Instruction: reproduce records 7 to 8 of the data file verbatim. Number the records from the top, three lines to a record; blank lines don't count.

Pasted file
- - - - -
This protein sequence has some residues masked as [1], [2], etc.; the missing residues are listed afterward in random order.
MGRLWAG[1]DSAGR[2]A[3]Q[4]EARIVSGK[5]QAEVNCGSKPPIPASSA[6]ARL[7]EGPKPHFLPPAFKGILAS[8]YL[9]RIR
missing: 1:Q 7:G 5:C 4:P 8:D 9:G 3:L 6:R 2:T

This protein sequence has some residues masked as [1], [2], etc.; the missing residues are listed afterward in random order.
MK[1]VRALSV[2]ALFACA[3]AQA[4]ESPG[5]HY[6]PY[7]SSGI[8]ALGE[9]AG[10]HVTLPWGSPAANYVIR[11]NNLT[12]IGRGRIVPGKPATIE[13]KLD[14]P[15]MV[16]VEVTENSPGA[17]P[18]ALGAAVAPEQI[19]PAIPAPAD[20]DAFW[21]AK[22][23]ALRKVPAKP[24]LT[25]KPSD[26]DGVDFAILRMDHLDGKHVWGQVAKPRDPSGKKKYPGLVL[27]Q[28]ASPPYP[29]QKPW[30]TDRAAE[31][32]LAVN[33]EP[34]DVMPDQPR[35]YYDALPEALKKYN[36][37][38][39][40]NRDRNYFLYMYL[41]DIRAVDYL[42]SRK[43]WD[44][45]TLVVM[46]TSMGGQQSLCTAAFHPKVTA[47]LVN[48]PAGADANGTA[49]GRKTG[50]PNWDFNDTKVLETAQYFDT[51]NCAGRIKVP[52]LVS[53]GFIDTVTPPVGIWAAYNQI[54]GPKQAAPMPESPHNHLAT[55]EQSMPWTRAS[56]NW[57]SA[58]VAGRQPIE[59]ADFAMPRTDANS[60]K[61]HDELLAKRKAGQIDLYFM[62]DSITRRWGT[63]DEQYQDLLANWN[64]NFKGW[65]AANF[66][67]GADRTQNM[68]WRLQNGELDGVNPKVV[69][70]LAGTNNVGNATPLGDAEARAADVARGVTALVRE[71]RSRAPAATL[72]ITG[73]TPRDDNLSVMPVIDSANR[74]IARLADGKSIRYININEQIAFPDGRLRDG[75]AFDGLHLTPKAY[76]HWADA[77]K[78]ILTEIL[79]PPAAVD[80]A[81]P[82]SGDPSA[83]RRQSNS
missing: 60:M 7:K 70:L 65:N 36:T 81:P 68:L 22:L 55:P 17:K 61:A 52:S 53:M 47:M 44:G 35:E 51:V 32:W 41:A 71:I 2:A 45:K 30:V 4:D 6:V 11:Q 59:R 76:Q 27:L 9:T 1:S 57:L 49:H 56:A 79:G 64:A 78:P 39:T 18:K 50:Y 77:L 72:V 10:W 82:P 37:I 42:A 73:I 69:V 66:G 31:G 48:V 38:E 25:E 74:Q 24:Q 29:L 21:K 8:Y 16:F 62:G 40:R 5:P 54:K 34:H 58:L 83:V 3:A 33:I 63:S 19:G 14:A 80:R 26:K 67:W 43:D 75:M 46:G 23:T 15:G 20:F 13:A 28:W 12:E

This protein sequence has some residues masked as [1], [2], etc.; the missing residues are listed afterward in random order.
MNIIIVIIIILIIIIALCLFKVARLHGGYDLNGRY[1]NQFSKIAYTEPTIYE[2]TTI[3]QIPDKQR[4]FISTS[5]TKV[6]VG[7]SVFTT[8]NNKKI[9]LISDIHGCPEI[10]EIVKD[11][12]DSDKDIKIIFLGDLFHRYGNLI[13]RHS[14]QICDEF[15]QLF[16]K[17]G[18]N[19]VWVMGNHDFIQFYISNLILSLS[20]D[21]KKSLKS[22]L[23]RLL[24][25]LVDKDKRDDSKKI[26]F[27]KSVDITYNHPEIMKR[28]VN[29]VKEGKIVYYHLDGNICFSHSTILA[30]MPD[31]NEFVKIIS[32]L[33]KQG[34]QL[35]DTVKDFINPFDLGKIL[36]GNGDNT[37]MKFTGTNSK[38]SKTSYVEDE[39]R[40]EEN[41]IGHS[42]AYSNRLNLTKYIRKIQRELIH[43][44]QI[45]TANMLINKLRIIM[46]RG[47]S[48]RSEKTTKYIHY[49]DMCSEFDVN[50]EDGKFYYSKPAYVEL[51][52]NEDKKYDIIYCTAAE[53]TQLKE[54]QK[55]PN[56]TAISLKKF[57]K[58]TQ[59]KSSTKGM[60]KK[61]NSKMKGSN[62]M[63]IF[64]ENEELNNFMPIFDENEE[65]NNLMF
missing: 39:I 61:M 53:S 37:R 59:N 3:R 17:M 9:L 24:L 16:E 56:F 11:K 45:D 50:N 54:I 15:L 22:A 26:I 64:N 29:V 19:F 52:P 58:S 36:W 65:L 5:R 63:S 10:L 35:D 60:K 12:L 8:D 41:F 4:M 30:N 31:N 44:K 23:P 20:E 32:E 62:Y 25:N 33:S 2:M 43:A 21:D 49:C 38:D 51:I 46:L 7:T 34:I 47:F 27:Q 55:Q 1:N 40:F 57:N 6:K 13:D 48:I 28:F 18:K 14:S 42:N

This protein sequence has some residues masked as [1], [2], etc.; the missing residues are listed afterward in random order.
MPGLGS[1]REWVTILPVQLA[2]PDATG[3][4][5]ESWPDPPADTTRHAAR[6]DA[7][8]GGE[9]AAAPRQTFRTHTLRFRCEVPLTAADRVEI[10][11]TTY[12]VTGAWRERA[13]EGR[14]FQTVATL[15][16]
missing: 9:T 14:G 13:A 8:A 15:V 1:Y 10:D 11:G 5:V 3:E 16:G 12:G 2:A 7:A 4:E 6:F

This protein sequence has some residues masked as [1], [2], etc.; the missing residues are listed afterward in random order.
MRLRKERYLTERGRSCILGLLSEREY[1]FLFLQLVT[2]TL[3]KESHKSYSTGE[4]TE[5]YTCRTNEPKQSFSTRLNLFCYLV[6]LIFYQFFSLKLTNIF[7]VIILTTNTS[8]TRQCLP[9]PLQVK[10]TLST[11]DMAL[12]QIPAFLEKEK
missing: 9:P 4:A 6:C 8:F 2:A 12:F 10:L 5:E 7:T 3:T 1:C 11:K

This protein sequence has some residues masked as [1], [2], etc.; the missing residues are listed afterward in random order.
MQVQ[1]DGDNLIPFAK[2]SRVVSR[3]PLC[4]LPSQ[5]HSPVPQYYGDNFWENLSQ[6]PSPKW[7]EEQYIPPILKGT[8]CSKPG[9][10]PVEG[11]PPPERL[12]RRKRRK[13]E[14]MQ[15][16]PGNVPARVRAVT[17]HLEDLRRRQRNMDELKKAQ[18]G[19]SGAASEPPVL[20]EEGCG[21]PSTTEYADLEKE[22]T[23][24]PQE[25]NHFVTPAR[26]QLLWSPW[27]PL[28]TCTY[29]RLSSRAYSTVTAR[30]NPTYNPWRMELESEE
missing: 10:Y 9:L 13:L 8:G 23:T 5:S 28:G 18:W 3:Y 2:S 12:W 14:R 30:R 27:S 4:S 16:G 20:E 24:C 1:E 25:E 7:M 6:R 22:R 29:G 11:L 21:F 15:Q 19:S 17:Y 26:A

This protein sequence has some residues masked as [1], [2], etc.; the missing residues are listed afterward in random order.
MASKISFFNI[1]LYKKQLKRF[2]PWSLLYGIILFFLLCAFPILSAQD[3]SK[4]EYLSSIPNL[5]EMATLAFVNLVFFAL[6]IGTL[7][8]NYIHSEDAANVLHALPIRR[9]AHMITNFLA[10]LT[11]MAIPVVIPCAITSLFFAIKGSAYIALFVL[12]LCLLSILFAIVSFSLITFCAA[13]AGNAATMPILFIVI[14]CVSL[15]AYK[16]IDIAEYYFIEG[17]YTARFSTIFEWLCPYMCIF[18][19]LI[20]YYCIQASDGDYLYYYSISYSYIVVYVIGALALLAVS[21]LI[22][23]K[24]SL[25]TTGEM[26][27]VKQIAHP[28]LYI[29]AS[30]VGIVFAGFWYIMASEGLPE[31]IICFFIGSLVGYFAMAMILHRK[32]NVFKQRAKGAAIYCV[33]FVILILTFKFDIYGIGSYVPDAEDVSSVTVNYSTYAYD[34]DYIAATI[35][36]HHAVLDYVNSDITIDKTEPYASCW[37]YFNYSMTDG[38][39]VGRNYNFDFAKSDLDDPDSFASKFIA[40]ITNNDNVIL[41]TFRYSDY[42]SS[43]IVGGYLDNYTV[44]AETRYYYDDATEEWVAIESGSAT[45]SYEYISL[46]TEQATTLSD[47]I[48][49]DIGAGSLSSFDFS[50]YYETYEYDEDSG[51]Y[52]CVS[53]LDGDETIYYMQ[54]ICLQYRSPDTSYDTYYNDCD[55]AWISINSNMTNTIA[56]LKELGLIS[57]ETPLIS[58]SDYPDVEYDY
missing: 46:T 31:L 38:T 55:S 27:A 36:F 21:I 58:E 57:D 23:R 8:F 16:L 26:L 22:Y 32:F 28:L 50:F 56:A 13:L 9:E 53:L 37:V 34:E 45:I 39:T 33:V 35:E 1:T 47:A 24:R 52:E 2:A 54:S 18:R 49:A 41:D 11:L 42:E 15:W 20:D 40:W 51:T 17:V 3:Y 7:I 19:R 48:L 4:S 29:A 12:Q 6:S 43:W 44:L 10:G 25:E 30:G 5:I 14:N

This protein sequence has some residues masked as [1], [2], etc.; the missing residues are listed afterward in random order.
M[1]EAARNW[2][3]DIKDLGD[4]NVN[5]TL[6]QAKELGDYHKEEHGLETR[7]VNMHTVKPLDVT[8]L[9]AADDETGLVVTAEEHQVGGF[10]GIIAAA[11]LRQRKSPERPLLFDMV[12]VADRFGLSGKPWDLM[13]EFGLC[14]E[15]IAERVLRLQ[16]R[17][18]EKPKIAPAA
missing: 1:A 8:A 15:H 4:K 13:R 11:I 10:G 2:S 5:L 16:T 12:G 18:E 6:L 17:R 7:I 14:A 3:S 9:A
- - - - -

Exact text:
This protein sequence has some residues masked as [1], [2], etc.; the missing residues are listed afterward in random order.
MASKISFFNI[1]LYKKQLKRF[2]PWSLLYGIILFFLLCAFPILSAQD[3]SK[4]EYLSSIPNL[5]EMATLAFVNLVFFAL[6]IGTL[7][8]NYIHSEDAANVLHALPIRR[9]AHMITNFLA[10]LT[11]MAIPVVIPCAITSLFFAIKGSAYIALFVL[12]LCLLSILFAIVSFSLITFCAA[13]AGNAATMPILFIVI[14]CVSL[15]AYK[16]IDIAEYYFIEG[17]YTARFSTIFEWLCPYMCIF[18][19]LI[20]YYCIQASDGDYLYYYSISYSYIVVYVIGALALLAVS[21]LI[22][23]K[24]SL[25]TTGEM[26][27]VKQIAHP[28]LYI[29]AS[30]VGIVFAGFWYIMASEGLPE[31]IICFFIGSLVGYFAMAMILHRK[32]NVFKQRAKGAAIYCV[33]FVILILTFKFDIYGIGSYVPDAEDVSSVTVNYSTYAYD[34]DYIAATI[35][36]HHAVLDYVNSDITIDKTEPYASCW[37]YFNYSMTDG[38][39]VGRNYNFDFAKSDLDDPDSFASKFIA[40]ITNNDNVIL[41]TFRYSDY[42]SS[43]IVGGYLDNYTV[44]AETRYYYDDATEEWVAIESGSAT[45]SYEYISL[46]TEQATTLSD[47]I[48][49]DIGAGSLSSFDFS[50]YYETYEYDEDSG[51]Y[52]CVS[53]LDGDETIYYMQ[54]ICLQYRSPDTSYDTYYNDCD[55]AWISINSNMTNTIA[56]LKELGLIS[57]ETPLIS[58]SDYPDVEYDY
missing: 46:T 31:L 38:T 55:S 27:A 36:F 21:I 58:E 57:D 23:R 8:F 16:L 26:L 22:Y 32:F 28:L 50:F 56:A 13:L 9:E 53:L 37:V 34:E 45:I 39:T 33:V 35:E 1:T 47:A 24:R 52:E 2:A 54:S 18:R 49:A 41:D 11:L 42:E 15:W 20:D 40:W 51:T 17:V 3:Y 7:I 19:R 48:L 4:S 29:A 12:Q 6:S 43:W 44:L 10:G 25:E 30:G 5:I 14:N

This protein sequence has some residues masked as [1], [2], etc.; the missing residues are listed afterward in random order.
M[1]EAARNW[2][3]DIKDLGD[4]NVN[5]TL[6]QAKELGDYHKEEHGLETR[7]VNMHTVKPLDVT[8]L[9]AADDETGLVVTAEEHQVGGF[10]GIIAAA[11]LRQRKSPERPLLFDMV[12]VADRFGLSGKPWDLM[13]EFGLC[14]E[15]IAERVLRLQ[16]R[17][18]EKPKIAPAA
missing: 1:A 8:A 15:H 4:K 13:R 11:I 10:G 2:S 5:L 16:T 12:G 18:E 6:L 17:R 7:I 14:A 3:S 9:A